November 6, 2006

Writing and Mastery

Francis Wade has two blogs, Moving Back to Jamaica and Chronicles for a Caribbean Cubicle that I read regularly. I also subscribe to his newsletter, First Cuts. Besides giving great advice about management practices, he also posts the names of the books he's been reading. One of the books that Francis recommended (give thanks) and that I've just finished reading is Mastery: The Keys to Success and Long-Term Fulfillment by George Leonard, an aikido master. Although many of Leonard's ideas can be applied to any area of life, I've been thinking about their application to writing.

1. Instruction: Learn all that you can about your subject. Seek the best guidance available Seek a mentor, but choose carefully.

2. Practice: Practice, Practice, Practice. "Take pleasure in the endless repetition of ordinary acts (149).

3. Surrender: Let go of old outdated patterns/habits in your life and art and welcome newer productive patterns/habits. "Lose yourself without losing your balance" (149).

4. Intentionality: Create a positive attitude, mental toughness, openness imagination: the ability to see oppositions and visualize desired states.

5. The Edge: Play, enjoy your journey on your path with sense of adventure: "On some occasions live entirely in the moment, revealing everything and expecting nothing in return" (150).

I was elated when I found Leonard's work because he articulated the methods that I've used in my life and in my creative writing workshops. For example, at the Calabash Literary Workshops, I taught traditional forms (sonnets, villanelles, and ballads) in the poetry sessions, so that my students would have a grounding in the poetry of the past. Poets before them. Poets after them. They were here to contribute a verse to the song of Caribbean.

My students wrote and collaborated every day (practiced) and some learned to give up (Surrender) some of the habits that had earned them the title of "poet" among their peers-- the easy rhymes and the vocal tricks that never translated to the page, but sounded great in performance. I also tried to show them how intentionality is demonstrated by the theme. Sometimes, the theme is not readily evident and it takes time to discover, as I am learning with my latest novel, Song for the Shulamite But once you've discerned the theme through revision, it shapes the content. And vice versa.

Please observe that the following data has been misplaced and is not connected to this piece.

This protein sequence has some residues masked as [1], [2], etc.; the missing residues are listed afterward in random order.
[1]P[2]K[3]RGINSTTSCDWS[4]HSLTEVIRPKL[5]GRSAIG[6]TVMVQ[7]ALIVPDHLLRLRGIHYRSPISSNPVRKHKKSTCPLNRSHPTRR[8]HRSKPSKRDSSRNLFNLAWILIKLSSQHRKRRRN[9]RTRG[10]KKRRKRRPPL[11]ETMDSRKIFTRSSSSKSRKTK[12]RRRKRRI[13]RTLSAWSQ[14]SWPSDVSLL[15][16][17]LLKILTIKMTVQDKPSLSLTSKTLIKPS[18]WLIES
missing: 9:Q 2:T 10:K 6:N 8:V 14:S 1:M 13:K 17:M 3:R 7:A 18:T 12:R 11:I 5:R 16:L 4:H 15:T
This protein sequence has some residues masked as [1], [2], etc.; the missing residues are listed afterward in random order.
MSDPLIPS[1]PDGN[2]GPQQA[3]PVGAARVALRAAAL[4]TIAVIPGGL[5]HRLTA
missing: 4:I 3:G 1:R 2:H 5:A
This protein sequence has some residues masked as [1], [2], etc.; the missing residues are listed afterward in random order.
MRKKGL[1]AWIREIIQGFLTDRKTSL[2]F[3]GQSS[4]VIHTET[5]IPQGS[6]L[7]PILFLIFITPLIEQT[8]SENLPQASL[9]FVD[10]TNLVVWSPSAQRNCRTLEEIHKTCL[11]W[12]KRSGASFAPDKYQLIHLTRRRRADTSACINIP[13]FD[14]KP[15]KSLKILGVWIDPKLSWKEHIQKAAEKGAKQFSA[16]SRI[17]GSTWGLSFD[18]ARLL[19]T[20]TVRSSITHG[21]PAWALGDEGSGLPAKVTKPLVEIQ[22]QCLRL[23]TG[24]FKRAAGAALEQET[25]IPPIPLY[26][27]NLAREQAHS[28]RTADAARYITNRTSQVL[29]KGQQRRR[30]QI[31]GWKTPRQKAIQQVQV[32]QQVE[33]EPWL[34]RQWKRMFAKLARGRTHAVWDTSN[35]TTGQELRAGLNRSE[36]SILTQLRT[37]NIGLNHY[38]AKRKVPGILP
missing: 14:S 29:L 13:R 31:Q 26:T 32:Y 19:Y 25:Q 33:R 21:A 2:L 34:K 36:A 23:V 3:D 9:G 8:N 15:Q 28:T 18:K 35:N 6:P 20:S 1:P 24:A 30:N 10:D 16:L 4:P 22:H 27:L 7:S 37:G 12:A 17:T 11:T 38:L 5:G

More than anything else, I tried to get them to play. Most of the time LITERATURE is taught by people who approach it as if they were dealing with sacred text. I approach all literature as the work of a fellow writer who was/is as hungry/jealous as I am, and was/is willing to misread creatively his/her "elders" and to play with the texts that s/he has read/envied/wished s/he could have written.

In fact, I sometimes get a little peeved (not much, they are buying and teaching the book) when I'm invited to a college as a guest author and discover that my novel, Benjamin, my son, is being taught as if it's SERIOUS LITERATURE. I mean, yeah, it's serious, but it's not deadly. I had fun writing that novel, which like most of my work is literary fiction masquerading as popular fiction. And some parts are downright hilarious. It's just that some people don't share my sense of humor. How else could I have written "Uncle Obadiah and the Alien" about an alien who looks like Margaret Thatcher and crash lands in a Rastaman's ganja field? For years, I couldn't get that story published until The Caribbean Writer took a chance and published it. It's the same reason why I blog. I love to play.


Wednesday (11/8/06)In My Own Words: Shara McCallum, author of Song of Thieves.


, , , , , ,

Reblog this post [with Zemanta]


Stephen A. Bess said...

Geoffrey, That's a great attitude towards your profession. I have one year experience teaching high school English. The one thing that I was determined to do was make it fun. I wanted it to be sweet to the taste, but healing to the mind. I feel that I achieved that. I hope to continue developing that once I return to the classroom next year.

Geoffrey Philp said...

Dear Stephen,

Thank you. Once you remove the element of play from anything, you've taken out the joy. I believe in joy.

I also believe in "Love and Happiness," especially the way Rev. Green sings about it.


BLUE said...

ahhhhh ... that word, (((play))). in my experience, most people, particularly writers can't handle it. so when they begin to put the locks on their sturdy boxes, i use another word you've used here: ((surrender)). it engages my sense of *play* and keeps their notions of holiness (sacred text) in tact. in workshops in which i am the facilitator, it has been important to use both words: *play* and *surrender*. thanks for making me think about this.

Professor Zero said...

Good post !!!

On taking literature too seriously: I'll be these professors do that because they are trying to publish / get tenure / be promoted in the field it's in.

I have figured this out because in my current job, I have a lot of out of field courses. In these teach books I have not read since I was in school, and that I am not trying to publish on. When I reread them for teaching purposes, without any other pressures attached to them, I realize where all the jokes in them are: jokes I didn't see the first time around either, when I was reading them 'for school'.

Geoffrey Philp said...

Professor Zero,
Yes! I'm even starting to think literature shouldn't be taught for a grade. It's like forcing ice cream down someone's throat and asking him/her about the flavor and texture.

Geoffrey Philp said...

Give thanks, Blue. Keep on playing. It's the only way to keep alive

Anonymous said...

"Literature shouldn't be taught for a grade. It's like forcing ice cream down someone's throat and asking him/her about the flavor and texture."
One day I'll place this somewhere among my most influential quotes. One day.